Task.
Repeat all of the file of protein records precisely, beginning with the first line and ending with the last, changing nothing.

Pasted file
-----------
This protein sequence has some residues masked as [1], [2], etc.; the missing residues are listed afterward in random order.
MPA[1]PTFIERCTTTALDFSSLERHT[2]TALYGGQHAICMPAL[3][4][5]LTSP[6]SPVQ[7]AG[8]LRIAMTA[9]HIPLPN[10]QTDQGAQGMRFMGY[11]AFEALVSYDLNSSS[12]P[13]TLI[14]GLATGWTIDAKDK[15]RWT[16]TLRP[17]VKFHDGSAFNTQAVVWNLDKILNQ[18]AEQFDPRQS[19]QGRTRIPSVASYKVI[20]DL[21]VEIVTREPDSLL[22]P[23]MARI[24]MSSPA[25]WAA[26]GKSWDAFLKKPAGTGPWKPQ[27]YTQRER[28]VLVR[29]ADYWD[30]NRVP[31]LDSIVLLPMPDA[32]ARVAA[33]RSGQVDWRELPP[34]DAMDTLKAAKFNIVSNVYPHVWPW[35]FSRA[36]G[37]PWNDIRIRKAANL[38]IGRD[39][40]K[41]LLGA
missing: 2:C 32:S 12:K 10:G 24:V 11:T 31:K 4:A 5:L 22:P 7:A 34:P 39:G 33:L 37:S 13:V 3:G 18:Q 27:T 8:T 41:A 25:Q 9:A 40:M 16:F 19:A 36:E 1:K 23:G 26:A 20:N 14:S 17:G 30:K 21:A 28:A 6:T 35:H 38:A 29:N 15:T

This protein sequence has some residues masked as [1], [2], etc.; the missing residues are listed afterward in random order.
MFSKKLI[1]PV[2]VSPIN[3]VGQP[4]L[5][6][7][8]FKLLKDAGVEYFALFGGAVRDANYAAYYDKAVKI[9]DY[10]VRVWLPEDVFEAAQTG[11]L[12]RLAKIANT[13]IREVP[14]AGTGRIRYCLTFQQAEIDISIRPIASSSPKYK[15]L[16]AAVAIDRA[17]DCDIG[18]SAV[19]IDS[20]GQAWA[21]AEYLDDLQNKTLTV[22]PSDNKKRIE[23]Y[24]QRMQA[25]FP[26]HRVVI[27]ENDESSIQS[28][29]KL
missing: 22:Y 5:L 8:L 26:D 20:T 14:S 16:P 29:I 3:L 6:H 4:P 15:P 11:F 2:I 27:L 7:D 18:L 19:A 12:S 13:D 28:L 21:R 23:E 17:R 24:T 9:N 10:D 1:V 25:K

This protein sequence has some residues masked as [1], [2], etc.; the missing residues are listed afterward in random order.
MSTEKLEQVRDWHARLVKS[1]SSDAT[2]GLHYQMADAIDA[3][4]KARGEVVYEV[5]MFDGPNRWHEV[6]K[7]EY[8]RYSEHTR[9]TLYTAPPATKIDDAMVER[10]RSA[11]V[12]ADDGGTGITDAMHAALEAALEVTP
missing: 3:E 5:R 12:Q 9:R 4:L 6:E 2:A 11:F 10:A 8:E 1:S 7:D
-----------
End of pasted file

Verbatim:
This protein sequence has some residues masked as [1], [2], etc.; the missing residues are listed afterward in random order.
MPA[1]PTFIERCTTTALDFSSLERHT[2]TALYGGQHAICMPAL[3][4][5]LTSP[6]SPVQ[7]AG[8]LRIAMTA[9]HIPLPN[10]QTDQGAQGMRFMGY[11]AFEALVSYDLNSSS[12]P[13]TLI[14]GLATGWTIDAKDK[15]RWT[16]TLRP[17]VKFHDGSAFNTQAVVWNLDKILNQ[18]AEQFDPRQS[19]QGRTRIPSVASYKVI[20]DL[21]VEIVTREPDSLL[22]P[23]MARI[24]MSSPA[25]WAA[26]GKSWDAFLKKPAGTGPWKPQ[27]YTQRER[28]VLVR[29]ADYWD[30]NRVP[31]LDSIVLLPMPDA[32]ARVAA[33]RSGQVDWRELPP[34]DAMDTLKAAKFNIVSNVYPHVWPW[35]FSRA[36]G[37]PWNDIRIRKAANL[38]IGRD[39][40]K[41]LLGA
missing: 2:C 32:S 12:K 10:G 24:V 11:T 31:K 4:A 5:L 22:P 7:A 34:P 39:G 33:L 37:S 13:V 3:G 18:Q 27:T 8:T 41:A 25:Q 9:A 40:M 16:F 19:A 36:E 1:K 23:G 26:A 20:N 14:S 17:G 30:K 21:A 28:A 6:T 35:H 38:A 29:N 15:T

This protein sequence has some residues masked as [1], [2], etc.; the missing residues are listed afterward in random order.
MFSKKLI[1]PV[2]VSPIN[3]VGQP[4]L[5][6][7][8]FKLLKDAGVEYFALFGGAVRDANYAAYYDKAVKI[9]DY[10]VRVWLPEDVFEAAQTG[11]L[12]RLAKIANT[13]IREVP[14]AGTGRIRYCLTFQQAEIDISIRPIASSSPKYK[15]L[16]AAVAIDRA[17]DCDIG[18]SAV[19]IDS[20]GQAWA[21]AEYLDDLQNKTLTV[22]PSDNKKRIE[23]Y[24]QRMQA[25]FP[26]HRVVI[27]ENDESSIQS[28][29]KL
missing: 22:Y 5:L 8:L 26:D 20:T 14:S 16:P 29:I 3:L 6:H 4:P 15:P 11:F 2:I 27:L 7:D 18:L 19:A 12:S 13:D 28:L 21:R 23:E 17:R 24:T 9:N 10:D 1:V 25:K

This protein sequence has some residues masked as [1], [2], etc.; the missing residues are listed afterward in random order.
MSTEKLEQVRDWHARLVKS[1]SSDAT[2]GLHYQMADAIDA[3][4]KARGEVVYEV[5]MFDGPNRWHEV[6]K[7]EY[8]RYSEHTR[9]TLYTAPPATKIDDAMVER[10]RSA[11]V[12]ADDGGTGITDAMHAALEAALEVTP
missing: 3:E 5:R 12:Q 9:R 4:L 6:E 2:A 11:F 10:A 8:E 1:S 7:D